• 1994 - 1998 Research Faculty, Jonsson Comprehensive Cancer Center and Department of Psychiatry & Biobehavioral Sciences, UCLA
  • 1994 - 1998 National Cancer Institute, Minority Investigator (UCLA)
  • 1994 Researcher, School of Public Health, Div Cancer Prevention & Control, UCLA
  • 1994 Research Fellow - Fogarty International Fellowship on AIDS at UCLA
  • 1993 Research Associate; AIDS and Sexual Health Project at UCLA
  • 1992 Research Team; Survey of alcohol and other drug use and attitude at UCSB-The Fund for the Improvement of Post Secondary Education.
  • 1988 - 1991 Research Consultant; Black AIDS Project-at-Large, Denver, CO
  • 1989 Research Associate; qualitative study on culture and sexuality. Denver, CO
  • 1988 Research Associate, University to classroom equity project, UC-Boulder

Education


Education/Training
  • 1991, University of Colorado, Boulder, CO. Ph.D., Clinical Psychology
  • 1988, University of Colorado, Boulder, CO. M.A., Clinical Psychology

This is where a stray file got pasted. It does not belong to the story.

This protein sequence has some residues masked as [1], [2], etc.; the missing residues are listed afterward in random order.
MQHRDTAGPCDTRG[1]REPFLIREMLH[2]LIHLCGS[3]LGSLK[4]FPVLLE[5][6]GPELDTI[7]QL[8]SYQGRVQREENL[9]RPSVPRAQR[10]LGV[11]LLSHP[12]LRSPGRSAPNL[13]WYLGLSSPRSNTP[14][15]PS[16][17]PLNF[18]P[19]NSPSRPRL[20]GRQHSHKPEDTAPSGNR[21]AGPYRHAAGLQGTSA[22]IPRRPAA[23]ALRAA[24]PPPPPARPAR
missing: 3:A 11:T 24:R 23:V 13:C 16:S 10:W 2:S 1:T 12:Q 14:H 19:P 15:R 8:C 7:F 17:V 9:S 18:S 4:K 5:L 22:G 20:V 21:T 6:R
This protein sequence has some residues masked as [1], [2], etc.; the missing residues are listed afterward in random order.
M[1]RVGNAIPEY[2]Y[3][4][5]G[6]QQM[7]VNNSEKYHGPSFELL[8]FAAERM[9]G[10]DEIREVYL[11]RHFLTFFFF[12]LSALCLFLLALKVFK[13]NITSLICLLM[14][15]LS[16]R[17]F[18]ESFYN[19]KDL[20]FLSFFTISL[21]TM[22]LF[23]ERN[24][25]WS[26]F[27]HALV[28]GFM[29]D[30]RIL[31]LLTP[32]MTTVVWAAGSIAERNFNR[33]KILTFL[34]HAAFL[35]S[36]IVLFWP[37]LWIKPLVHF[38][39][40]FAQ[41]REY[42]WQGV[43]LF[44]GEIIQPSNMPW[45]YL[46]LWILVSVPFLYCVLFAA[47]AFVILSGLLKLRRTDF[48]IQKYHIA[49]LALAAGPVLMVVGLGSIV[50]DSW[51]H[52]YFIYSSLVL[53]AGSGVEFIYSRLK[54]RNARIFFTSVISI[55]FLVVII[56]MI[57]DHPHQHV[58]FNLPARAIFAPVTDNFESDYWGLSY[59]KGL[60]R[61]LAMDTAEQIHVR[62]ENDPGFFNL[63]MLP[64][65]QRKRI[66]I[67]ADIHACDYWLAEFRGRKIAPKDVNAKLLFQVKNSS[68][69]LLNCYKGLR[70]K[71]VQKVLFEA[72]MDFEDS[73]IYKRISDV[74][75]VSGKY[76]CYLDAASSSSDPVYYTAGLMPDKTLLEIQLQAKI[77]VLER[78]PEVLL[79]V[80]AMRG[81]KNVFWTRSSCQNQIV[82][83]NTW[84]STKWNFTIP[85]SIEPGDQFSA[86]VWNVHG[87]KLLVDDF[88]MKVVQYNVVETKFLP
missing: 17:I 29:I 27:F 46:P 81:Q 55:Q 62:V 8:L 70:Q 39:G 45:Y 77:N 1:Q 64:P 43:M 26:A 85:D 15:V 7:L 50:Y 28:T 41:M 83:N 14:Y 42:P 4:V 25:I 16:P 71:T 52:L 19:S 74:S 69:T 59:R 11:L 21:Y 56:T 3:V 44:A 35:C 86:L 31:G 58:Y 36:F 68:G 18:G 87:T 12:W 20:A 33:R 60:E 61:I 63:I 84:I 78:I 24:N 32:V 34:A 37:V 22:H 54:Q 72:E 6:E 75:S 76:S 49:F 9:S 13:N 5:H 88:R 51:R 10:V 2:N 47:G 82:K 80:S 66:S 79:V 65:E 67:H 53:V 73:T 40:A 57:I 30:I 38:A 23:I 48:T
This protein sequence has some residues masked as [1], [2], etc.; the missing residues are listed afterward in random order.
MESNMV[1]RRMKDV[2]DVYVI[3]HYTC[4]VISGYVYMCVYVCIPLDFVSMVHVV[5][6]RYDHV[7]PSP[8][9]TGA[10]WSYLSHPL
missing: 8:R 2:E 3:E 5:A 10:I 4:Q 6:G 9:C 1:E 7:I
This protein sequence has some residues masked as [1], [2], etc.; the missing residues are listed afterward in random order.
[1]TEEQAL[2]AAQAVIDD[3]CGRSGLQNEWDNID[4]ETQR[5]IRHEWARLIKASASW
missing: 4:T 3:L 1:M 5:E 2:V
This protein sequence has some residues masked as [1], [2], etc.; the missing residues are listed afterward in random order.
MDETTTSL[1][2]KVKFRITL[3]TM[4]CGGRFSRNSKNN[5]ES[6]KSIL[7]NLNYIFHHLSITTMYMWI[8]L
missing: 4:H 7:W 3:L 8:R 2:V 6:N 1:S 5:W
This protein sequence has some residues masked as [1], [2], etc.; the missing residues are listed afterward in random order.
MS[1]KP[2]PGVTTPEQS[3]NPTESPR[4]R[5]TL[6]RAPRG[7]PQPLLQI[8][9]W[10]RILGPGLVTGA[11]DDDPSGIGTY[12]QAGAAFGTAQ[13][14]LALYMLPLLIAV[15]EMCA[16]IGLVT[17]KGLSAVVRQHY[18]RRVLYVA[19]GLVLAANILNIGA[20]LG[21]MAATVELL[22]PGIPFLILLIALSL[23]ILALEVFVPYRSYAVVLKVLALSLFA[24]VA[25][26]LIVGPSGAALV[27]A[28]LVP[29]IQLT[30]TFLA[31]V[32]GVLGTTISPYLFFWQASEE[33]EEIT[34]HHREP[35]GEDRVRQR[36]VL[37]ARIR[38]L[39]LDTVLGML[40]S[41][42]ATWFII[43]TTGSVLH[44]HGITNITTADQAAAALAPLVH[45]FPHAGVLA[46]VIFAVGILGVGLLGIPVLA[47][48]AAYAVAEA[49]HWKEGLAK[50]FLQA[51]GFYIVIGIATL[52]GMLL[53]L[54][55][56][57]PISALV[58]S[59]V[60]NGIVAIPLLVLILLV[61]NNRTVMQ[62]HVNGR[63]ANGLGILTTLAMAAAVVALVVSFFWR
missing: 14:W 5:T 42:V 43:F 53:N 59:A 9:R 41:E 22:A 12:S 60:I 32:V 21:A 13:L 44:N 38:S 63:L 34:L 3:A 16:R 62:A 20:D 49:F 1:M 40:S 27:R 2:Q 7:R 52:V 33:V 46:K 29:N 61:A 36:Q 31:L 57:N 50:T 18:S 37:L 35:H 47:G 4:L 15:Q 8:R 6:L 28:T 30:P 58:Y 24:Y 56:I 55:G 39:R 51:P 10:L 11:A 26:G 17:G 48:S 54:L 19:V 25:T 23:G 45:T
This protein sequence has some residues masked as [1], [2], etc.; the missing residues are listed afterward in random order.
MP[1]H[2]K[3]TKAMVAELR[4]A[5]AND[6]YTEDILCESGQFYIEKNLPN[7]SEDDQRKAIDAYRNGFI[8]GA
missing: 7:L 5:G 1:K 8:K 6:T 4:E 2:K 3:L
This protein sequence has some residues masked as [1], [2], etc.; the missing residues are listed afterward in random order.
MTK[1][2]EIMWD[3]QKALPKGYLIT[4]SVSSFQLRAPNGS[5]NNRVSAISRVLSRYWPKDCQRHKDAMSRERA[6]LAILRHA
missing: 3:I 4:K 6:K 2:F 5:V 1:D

• 1985, California State University, Long Beach, CA. B.A., Psychology
 

Honors/Awards


Recent Honors & Awards

  • 2009 Komen for the Cure Pink Ribbon Award
  • 2009 Scientific-Community Partner Award: American Cancer Society, San Gabriel
  • 2009 Women of Color Breast Cancer Survivors Advocacy Award
  • 2010 Women in Achievement: 57th Assemble District, State of California
  • 2010 Los Angeles County Commendation for Community Health Affairs
  • Who’s Who in Los Angeles
  • 2011 Women in Achievement Award
  • 2011 California Breast Cancer Research Program Faith Fancher Research Award
  • 2012 Nominee Woman of the Year Award, Los Angeles County
 
 

Memberships & Councils


Professional Organizations
 
• American Psycho-Oncology Society (APOS); Chair, Health Disparities Special Interest Group
• American Society of Clinical Oncology (ASCO)
• American Association of Public Health
• Association of Black Psychologists, Life Member
• International Psycho-Oncology Society (IPOS)
• Society of Behavioral Medicine
• AORTIC African Organisation for Research and Training in Cancer
• AC3 African Caribbean Cancer Consortium
 
Current National Advisory Councils and Panels